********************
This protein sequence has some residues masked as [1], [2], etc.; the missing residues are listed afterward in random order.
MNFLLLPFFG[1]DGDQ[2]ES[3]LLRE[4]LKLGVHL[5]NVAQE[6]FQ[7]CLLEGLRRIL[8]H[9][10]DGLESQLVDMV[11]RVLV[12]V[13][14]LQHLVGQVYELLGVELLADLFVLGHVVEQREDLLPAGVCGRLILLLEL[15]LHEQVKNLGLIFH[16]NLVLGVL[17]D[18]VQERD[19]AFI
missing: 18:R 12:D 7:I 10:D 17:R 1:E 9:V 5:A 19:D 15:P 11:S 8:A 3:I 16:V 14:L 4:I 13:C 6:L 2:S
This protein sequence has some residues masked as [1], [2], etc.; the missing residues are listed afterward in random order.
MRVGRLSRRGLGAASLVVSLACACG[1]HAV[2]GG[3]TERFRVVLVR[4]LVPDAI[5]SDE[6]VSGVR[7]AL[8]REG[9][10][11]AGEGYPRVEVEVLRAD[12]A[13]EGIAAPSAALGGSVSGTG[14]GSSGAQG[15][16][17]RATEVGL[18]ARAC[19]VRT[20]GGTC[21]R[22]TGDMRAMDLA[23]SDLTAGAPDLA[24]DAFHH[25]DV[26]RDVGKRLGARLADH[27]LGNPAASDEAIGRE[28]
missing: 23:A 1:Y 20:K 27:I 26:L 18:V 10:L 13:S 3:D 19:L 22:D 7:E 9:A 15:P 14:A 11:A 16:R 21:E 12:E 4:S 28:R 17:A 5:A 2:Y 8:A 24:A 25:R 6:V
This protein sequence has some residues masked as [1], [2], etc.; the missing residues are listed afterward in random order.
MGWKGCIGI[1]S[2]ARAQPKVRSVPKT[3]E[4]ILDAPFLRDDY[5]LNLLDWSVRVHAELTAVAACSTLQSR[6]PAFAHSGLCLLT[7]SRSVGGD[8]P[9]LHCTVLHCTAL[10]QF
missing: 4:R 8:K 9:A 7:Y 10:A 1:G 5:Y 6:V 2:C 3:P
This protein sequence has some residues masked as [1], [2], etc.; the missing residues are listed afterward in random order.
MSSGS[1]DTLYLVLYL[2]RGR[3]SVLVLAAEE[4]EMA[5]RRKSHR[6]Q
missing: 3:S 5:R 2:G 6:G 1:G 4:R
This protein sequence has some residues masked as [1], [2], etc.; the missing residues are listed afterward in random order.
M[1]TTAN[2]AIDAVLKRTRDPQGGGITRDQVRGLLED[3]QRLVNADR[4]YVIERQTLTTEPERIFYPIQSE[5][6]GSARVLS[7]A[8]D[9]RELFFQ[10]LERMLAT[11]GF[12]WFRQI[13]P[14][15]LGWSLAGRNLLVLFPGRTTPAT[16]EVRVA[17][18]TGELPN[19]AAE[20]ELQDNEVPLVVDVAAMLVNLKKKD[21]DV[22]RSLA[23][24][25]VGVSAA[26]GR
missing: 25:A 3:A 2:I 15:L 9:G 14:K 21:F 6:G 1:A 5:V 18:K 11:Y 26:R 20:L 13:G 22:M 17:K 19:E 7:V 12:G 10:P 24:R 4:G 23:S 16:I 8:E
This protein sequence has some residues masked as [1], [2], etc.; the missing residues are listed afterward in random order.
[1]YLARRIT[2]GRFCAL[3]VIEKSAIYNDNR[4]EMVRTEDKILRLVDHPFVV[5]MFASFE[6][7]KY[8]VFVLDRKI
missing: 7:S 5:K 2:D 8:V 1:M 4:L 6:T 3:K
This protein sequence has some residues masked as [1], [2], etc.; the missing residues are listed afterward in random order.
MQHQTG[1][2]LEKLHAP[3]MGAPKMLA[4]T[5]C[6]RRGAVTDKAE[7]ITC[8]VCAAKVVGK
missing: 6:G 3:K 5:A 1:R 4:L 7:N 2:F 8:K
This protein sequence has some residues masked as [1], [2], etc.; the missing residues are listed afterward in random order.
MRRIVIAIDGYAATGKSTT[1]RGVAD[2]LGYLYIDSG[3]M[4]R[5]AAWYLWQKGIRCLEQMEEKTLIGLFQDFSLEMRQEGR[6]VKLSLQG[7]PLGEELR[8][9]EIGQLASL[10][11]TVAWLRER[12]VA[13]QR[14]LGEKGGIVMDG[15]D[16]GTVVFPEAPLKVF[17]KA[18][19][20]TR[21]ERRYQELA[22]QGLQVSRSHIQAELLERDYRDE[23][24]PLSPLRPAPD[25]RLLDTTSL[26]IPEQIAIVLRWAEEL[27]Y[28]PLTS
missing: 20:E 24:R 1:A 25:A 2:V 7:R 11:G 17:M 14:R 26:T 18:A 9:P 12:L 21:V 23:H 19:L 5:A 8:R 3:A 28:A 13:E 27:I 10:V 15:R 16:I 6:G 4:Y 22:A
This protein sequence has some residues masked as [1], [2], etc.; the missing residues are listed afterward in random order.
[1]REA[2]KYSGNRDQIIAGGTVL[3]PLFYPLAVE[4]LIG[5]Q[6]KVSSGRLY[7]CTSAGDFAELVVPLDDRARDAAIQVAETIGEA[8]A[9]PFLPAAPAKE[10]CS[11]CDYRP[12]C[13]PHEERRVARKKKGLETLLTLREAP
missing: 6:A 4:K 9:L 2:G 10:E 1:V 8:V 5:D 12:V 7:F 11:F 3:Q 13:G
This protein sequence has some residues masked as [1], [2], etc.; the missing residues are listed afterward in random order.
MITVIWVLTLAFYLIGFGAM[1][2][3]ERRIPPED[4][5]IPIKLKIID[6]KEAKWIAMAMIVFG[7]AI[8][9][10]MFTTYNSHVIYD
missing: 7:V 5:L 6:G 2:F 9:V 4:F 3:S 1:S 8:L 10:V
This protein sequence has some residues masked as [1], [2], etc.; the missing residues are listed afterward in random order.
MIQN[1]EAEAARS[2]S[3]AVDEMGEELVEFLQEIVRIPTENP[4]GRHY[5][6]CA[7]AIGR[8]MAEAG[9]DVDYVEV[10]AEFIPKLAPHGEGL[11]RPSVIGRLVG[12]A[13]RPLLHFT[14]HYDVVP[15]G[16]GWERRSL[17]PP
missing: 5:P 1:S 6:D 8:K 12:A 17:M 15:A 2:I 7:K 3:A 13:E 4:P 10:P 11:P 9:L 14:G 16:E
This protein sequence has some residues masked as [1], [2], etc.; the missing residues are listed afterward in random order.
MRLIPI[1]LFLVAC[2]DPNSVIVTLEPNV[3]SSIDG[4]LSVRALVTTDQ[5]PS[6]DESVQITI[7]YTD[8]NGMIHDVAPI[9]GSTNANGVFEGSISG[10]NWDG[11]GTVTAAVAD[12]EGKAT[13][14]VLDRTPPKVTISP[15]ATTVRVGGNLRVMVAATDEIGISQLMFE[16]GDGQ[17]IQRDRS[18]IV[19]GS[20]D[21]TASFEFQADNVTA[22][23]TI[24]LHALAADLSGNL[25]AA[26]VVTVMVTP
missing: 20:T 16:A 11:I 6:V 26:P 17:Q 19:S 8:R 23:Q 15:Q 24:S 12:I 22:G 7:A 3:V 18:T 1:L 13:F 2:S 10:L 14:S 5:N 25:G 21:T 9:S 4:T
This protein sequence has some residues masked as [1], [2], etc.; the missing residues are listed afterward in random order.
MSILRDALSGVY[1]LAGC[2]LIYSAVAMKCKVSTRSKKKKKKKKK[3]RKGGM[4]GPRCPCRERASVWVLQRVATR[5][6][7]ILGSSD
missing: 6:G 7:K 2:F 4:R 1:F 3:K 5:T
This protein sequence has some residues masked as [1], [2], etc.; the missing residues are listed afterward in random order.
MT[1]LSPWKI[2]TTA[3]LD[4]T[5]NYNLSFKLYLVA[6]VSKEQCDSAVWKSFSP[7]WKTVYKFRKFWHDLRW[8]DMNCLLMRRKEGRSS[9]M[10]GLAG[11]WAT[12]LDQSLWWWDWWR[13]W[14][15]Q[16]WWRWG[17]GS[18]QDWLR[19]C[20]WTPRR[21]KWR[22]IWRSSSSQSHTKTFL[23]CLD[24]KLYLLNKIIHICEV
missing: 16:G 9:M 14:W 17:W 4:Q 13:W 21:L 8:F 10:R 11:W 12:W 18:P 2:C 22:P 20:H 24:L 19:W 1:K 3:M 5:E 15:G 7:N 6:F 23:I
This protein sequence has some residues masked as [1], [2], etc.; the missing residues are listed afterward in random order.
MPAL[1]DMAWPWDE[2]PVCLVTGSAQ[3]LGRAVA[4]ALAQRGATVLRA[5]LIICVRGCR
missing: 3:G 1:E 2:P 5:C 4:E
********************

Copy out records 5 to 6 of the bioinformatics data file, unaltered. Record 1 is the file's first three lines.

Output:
This protein sequence has some residues masked as [1], [2], etc.; the missing residues are listed afterward in random order.
M[1]TTAN[2]AIDAVLKRTRDPQGGGITRDQVRGLLED[3]QRLVNADR[4]YVIERQTLTTEPERIFYPIQSE[5][6]GSARVLS[7]A[8]D[9]RELFFQ[10]LERMLAT[11]GF[12]WFRQI[13]P[14][15]LGWSLAGRNLLVLFPGRTTPAT[16]EVRVA[17][18]TGELPN[19]AAE[20]ELQDNEVPLVVDVAAMLVNLKKKD[21]DV[22]RSLA[23][24][25]VGVSAA[26]GR
missing: 25:A 3:A 2:I 15:L 9:G 14:K 21:F 6:G 1:A 5:V 18:K 11:Y 26:R 20:L 13:G 22:M 17:K 19:E 7:V 12:G 10:P 24:R 4:G 23:S 16:I 8:E
This protein sequence has some residues masked as [1], [2], etc.; the missing residues are listed afterward in random order.
[1]YLARRIT[2]GRFCAL[3]VIEKSAIYNDNR[4]EMVRTEDKILRLVDHPFVV[5]MFASFE[6][7]KY[8]VFVLDRKI
missing: 7:S 5:K 2:D 8:V 1:M 4:L 6:T 3:K